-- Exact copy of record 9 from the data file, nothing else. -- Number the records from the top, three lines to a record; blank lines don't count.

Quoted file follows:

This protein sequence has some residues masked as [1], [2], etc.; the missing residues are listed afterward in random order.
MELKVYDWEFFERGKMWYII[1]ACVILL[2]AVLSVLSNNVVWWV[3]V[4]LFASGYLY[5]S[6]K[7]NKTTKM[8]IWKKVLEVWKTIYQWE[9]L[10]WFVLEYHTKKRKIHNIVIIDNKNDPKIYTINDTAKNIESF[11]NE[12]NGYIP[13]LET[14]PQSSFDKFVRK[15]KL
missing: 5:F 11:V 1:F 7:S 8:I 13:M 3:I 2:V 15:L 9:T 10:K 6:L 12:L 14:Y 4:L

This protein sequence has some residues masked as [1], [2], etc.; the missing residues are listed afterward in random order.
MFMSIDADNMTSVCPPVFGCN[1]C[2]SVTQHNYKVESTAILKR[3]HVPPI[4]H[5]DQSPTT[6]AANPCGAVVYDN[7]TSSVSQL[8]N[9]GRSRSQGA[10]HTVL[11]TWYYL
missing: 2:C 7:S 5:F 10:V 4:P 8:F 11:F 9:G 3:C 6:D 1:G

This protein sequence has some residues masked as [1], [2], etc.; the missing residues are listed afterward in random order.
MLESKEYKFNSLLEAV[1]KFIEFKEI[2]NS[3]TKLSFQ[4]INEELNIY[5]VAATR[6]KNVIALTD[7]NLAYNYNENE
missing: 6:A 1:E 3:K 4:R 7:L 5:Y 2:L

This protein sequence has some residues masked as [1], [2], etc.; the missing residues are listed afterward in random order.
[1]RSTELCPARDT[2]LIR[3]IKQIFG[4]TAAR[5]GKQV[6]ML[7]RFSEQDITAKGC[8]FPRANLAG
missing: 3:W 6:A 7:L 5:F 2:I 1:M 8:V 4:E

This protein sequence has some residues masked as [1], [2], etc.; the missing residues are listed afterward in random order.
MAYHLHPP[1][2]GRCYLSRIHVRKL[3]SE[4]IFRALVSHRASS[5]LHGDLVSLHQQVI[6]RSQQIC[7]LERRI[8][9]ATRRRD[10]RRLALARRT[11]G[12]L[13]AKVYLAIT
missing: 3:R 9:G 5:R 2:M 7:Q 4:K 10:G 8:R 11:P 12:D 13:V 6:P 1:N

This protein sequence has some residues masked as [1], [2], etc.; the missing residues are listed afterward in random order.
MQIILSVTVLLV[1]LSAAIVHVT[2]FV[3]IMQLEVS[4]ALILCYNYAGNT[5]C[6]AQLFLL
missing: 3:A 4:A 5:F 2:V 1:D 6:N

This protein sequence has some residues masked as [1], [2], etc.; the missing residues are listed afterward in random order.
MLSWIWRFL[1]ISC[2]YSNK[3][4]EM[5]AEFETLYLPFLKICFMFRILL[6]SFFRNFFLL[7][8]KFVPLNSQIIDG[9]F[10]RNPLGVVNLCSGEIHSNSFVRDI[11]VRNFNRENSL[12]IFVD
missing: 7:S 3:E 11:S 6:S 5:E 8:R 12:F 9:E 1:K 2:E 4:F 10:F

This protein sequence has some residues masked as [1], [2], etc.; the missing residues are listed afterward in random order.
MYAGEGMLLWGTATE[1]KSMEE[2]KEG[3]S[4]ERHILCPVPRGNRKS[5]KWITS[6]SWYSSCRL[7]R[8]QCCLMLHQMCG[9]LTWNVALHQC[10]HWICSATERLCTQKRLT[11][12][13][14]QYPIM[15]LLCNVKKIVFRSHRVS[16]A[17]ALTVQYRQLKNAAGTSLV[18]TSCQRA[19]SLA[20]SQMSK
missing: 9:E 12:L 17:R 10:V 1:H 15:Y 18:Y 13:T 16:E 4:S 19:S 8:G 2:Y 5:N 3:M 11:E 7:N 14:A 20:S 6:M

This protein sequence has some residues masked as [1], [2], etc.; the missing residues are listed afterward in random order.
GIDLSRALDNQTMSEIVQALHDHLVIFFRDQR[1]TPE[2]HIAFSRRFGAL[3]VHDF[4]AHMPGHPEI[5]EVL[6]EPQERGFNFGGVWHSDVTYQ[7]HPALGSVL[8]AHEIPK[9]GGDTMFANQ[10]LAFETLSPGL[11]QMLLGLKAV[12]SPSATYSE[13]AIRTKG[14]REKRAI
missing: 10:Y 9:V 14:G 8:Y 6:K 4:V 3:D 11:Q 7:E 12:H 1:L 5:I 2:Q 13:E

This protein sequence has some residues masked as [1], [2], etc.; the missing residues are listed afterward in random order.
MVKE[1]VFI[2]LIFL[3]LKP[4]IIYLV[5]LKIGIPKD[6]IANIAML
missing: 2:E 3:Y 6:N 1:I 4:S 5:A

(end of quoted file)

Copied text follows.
This protein sequence has some residues masked as [1], [2], etc.; the missing residues are listed afterward in random order.
GIDLSRALDNQTMSEIVQALHDHLVIFFRDQR[1]TPE[2]HIAFSRRFGAL[3]VHDF[4]AHMPGHPEI[5]EVL[6]EPQERGFNFGGVWHSDVTYQ[7]HPALGSVL[8]AHEIPK[9]GGDTMFANQ[10]LAFETLSPGL[11]QMLLGLKAV[12]SPSATYSE[13]AIRTKG[14]REKRAI
missing: 10:Y 9:V 14:G 8:Y 6:K 4:V 3:D 11:Q 7:E 12:H 1:L 5:I 2:Q 13:E